clock menu more-arrow no yes mobile

Filed under:

How to Survive a Rough Season

The lockout is over. Free agency is just about done. Games are under a week away. A lot to look forward to, right? Probably not if you're a Bobcats fan.

Let me be frank. I love this team to pieces. Other than the Raptors, my hometown squad, the Bobcats are the only team whose games I simply must watch. Blame Ben for sucking me into this whirlpool of hilarious front office decisions and fan favorites.

Since I started watching the Bobcats religiously, I've seen two "franchise" players (notice the quotes!) be traded away for seemingly nothing. I've seen a team that looked to be a perennial 7th and 8th seed become a laughing stock of inexperienced kids and misfit toys. I've been stripped of Shaun Livingston. I've had to watch Tyrus Thomas go through Tyrus Thomas injuries. The quotes of Stephen Jackson are no more. The reckless dynamo that is Gerald Wallace was traded. Larry Brown was fired. Jordan became a villain during the lockout. Things have gone so far downhill that I'm beginning to question my love for this franchise.

But I've been here before. You've been here before. The Bobcats have an all-time winning percentage of .387. That's third worst in the league, behind the Memphis Grizzlies and Los Angeles Clippers. This really isn't anything new.

So what is there to look forward to? Jordan seemed intent on exclusively generating revenue when he first purchased the team from Robert Johnson in 2010. He treated his players as advertisements. They all wore his shoes. As great of a player as Jordan was, he has no eye for talent but insists on having a say in every decision the franchise makes. And if there was a way for Jordan to cut costs, he'd do it before you could blink.

But late last year, we saw a change. Something awoke from within Jordan (probably financial losses) that altered his vision for the Bobcats. No longer was he content with the status quo, with being a mediocre team. To generate revenue effectively, you need a winning team. And the only way to build a winning team in a small market is through the draft.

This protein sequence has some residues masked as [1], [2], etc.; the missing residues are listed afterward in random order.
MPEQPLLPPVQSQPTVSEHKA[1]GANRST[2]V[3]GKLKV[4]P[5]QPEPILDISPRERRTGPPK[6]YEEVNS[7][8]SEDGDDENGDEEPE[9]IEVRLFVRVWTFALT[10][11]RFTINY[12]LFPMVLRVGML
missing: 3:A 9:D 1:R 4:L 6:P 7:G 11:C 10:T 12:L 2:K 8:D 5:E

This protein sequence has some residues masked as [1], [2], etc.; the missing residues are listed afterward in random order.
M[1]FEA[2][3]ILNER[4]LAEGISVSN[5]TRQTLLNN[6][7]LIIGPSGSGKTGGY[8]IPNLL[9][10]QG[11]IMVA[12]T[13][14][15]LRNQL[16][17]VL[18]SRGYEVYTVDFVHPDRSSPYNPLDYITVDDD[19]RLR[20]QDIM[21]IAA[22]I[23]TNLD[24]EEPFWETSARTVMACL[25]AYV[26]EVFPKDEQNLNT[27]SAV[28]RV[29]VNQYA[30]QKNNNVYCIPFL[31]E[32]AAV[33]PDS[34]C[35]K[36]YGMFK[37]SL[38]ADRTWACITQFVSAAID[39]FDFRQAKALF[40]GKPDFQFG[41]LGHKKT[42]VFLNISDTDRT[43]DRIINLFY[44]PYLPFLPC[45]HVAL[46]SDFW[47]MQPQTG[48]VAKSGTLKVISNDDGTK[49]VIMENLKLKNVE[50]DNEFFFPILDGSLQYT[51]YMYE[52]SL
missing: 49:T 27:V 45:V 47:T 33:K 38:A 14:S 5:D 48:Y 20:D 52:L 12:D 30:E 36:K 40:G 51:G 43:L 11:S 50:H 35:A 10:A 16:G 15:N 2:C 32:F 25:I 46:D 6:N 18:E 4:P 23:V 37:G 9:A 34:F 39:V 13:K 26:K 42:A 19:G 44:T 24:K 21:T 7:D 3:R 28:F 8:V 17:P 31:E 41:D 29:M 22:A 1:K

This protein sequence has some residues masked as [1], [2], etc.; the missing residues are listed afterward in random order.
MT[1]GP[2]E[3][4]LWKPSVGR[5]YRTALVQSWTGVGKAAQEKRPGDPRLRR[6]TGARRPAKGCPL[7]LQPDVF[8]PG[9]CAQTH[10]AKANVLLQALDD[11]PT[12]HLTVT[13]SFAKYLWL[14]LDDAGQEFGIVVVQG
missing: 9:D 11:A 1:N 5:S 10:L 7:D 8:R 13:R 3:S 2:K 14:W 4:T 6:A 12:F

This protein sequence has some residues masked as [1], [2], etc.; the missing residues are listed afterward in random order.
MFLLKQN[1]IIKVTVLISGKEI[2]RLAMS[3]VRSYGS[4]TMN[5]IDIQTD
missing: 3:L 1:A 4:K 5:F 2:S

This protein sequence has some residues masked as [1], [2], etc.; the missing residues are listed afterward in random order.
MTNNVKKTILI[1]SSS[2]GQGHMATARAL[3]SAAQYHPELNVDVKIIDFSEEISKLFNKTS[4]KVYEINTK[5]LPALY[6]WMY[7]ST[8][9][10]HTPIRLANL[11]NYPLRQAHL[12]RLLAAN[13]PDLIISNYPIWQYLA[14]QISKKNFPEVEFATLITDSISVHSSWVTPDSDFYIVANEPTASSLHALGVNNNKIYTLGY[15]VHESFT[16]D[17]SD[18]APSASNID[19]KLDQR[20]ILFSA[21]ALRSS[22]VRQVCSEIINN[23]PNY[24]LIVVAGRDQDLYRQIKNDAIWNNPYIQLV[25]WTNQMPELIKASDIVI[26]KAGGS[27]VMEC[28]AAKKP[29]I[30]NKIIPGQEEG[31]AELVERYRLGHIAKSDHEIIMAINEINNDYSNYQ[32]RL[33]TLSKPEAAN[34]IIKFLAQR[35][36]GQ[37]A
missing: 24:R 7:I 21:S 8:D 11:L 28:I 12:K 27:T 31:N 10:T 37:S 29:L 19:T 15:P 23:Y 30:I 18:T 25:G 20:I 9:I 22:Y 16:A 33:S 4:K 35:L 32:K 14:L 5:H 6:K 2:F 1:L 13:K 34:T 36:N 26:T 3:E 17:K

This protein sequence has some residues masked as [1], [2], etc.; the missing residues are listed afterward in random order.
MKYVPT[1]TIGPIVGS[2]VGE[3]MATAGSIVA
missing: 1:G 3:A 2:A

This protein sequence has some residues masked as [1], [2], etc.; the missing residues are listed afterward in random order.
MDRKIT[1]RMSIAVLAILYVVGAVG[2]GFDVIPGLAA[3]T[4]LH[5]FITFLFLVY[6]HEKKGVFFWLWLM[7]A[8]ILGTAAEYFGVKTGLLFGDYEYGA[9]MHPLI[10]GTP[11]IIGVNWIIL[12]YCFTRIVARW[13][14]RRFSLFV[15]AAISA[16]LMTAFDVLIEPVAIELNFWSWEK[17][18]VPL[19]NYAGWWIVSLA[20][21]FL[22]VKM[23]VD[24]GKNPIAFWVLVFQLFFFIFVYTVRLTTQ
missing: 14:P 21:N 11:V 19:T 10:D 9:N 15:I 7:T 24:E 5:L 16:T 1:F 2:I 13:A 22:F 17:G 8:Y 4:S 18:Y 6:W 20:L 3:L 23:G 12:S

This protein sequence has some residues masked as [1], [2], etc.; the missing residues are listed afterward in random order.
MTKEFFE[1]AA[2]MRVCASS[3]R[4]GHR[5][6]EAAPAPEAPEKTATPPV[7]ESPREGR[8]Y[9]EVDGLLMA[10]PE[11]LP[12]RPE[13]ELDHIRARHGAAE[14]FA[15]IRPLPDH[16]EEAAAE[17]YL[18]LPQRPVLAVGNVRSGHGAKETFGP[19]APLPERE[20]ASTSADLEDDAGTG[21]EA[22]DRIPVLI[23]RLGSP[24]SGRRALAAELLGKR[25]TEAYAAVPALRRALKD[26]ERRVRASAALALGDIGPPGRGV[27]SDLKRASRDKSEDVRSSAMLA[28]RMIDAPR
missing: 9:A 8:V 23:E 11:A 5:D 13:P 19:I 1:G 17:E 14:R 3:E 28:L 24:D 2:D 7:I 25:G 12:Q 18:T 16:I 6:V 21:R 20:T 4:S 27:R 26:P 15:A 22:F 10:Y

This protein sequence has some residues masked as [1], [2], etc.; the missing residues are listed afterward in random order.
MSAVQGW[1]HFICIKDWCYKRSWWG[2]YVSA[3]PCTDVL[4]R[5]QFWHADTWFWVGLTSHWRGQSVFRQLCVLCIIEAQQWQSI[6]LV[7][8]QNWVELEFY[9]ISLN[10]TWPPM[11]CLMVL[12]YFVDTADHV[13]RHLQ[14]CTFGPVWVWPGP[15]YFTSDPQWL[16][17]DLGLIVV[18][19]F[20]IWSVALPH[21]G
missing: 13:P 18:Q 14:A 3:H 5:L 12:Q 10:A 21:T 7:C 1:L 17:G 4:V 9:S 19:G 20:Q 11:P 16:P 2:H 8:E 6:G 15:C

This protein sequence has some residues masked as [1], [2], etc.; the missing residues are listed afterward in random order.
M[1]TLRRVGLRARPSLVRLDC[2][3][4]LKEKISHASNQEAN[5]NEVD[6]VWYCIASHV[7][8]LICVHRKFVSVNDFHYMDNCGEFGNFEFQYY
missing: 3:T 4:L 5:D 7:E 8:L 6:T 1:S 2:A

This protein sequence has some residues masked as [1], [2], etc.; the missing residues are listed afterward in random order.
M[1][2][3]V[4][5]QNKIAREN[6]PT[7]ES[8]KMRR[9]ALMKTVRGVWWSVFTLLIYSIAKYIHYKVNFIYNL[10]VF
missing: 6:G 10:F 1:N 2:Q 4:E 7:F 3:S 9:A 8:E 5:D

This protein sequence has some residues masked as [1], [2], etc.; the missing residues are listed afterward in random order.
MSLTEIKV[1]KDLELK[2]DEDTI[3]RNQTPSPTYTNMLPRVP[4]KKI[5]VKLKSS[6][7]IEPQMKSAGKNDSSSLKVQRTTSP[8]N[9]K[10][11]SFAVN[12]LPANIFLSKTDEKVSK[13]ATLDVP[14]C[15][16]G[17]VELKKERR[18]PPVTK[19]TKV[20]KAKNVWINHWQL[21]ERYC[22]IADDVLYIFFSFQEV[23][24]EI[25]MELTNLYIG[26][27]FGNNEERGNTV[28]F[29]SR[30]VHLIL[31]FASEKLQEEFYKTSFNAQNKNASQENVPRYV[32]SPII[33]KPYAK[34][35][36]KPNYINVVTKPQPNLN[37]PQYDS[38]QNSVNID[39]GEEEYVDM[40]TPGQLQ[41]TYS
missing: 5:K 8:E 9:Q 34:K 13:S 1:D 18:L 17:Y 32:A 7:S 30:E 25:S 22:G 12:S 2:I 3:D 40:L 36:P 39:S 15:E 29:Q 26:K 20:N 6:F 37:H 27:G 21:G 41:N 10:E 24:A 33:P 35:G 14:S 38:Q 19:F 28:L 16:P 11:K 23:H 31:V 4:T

Crash was unexpectedly dealt to the Portland Trailblazers for youth and expiring contracts. Dante Cunningham proved to be a decent role player in spot minutes, and the pick acquired in the trade eventually led to Bismack Biyombo.

And then Jordan hired Rich Cho. Cho has an excellent (albeit short) resume themed around building and patience. His reputation around the league is encouraging: he's ardent but collected in his approach, and innovative in how he evaluates talent and roster moves. Paul Allen messed up by letting him go, and Jordan capitalized. I sometimes wonder if Jordan was captivated by Cho's tenacity in the Gerald Wallace negotiations. Nevertheless, hiring Cho may have been his best decision yet.

So it's not all bad. Cho reportedly had a lot of say in who the Bobcats drafted, and came out big with Kemba Walker (whom after one preseason game looks like he may have been a steal at 9), and Bismack Biyombo (whom may end up being among the defensive elite in the NBA). The roster has been stripped to the bones. Contracts are mostly short and manageable, youth is prevalent, and the team is poised to build with Cho at the helm.

Look, it's going to be ugly. There's absolutely no doubt about that. The Bobcats might win 15 games if they're lucky this season. That's not to say they're heading in the wrong direction, nor is it any reason to get upset. This is the healing process after dumping the abusive partner. It's going to hurt. You're going to want to complain and say things like "Crash wouldn't have done that!" or "Man, Hendo can't give us the quotes that Jax could." Heck, you might even drop an "I sure miss Ammo."

Don't fret, Bobcats fans. I hate to be cliché, but here's a bunch of clichés. Every cloud has a silver lining. We're all in this together. You can only go up once you've hit rock bottom. Patience is a virtue.

You get the point.

Keep your heads up, friends. It can only get better. And it will.